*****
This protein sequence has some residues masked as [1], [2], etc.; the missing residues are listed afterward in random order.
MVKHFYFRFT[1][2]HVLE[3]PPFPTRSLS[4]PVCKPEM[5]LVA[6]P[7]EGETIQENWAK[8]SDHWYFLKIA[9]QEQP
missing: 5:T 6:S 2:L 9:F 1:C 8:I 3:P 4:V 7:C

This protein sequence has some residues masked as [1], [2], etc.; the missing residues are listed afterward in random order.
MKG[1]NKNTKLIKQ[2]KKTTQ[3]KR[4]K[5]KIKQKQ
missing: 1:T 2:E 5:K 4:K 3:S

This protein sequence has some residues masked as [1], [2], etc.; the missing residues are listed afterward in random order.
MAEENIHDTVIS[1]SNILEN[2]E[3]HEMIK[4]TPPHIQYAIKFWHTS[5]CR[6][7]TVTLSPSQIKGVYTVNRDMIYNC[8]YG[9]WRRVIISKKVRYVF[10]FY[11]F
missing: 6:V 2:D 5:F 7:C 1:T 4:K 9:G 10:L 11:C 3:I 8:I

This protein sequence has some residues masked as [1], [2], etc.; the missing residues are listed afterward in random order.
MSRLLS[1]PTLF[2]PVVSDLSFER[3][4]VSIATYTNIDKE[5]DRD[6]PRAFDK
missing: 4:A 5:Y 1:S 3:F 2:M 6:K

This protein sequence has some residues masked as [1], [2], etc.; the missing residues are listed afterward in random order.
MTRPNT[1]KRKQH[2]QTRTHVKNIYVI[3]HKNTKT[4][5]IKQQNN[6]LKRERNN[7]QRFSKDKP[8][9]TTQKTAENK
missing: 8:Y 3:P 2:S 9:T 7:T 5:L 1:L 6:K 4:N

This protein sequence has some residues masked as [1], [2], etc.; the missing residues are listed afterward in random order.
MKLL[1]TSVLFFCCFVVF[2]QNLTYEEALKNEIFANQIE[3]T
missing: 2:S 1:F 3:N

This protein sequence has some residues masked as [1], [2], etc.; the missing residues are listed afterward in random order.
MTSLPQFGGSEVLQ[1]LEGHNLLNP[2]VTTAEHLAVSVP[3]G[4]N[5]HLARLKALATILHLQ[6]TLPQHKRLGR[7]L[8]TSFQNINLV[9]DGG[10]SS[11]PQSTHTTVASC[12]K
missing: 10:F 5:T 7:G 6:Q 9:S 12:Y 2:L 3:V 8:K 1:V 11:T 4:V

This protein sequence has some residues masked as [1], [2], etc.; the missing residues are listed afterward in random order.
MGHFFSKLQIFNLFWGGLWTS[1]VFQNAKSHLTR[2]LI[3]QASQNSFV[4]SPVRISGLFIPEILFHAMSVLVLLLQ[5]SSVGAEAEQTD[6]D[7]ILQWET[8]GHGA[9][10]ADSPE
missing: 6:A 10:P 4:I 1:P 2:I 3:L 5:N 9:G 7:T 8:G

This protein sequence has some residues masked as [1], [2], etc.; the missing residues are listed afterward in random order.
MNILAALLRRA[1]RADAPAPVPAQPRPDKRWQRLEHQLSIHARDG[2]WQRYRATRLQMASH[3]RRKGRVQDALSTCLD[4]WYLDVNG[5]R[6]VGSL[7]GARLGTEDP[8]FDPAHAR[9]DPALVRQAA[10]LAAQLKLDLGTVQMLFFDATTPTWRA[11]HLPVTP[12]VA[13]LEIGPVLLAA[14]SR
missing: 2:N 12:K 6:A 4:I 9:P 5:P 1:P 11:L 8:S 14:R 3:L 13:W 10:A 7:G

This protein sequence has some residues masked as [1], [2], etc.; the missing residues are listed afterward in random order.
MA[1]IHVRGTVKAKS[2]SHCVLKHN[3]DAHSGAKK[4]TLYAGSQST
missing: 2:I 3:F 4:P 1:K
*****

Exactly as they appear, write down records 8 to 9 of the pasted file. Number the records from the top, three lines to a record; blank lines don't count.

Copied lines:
This protein sequence has some residues masked as [1], [2], etc.; the missing residues are listed afterward in random order.
MGHFFSKLQIFNLFWGGLWTS[1]VFQNAKSHLTR[2]LI[3]QASQNSFV[4]SPVRISGLFIPEILFHAMSVLVLLLQ[5]SSVGAEAEQTD[6]D[7]ILQWET[8]GHGA[9][10]ADSPE
missing: 6:A 10:P 4:I 1:P 2:I 3:L 5:N 9:G 7:T 8:G

This protein sequence has some residues masked as [1], [2], etc.; the missing residues are listed afterward in random order.
MNILAALLRRA[1]RADAPAPVPAQPRPDKRWQRLEHQLSIHARDG[2]WQRYRATRLQMASH[3]RRKGRVQDALSTCLD[4]WYLDVNG[5]R[6]VGSL[7]GARLGTEDP[8]FDPAHAR[9]DPALVRQAA[10]LAAQLKLDLGTVQMLFFDATTPTWRA[11]HLPVTP[12]VA[13]LEIGPVLLAA[14]SR
missing: 2:N 12:K 6:A 4:I 9:P 5:P 1:P 11:L 8:S 14:R 3:L 13:W 10:A 7:G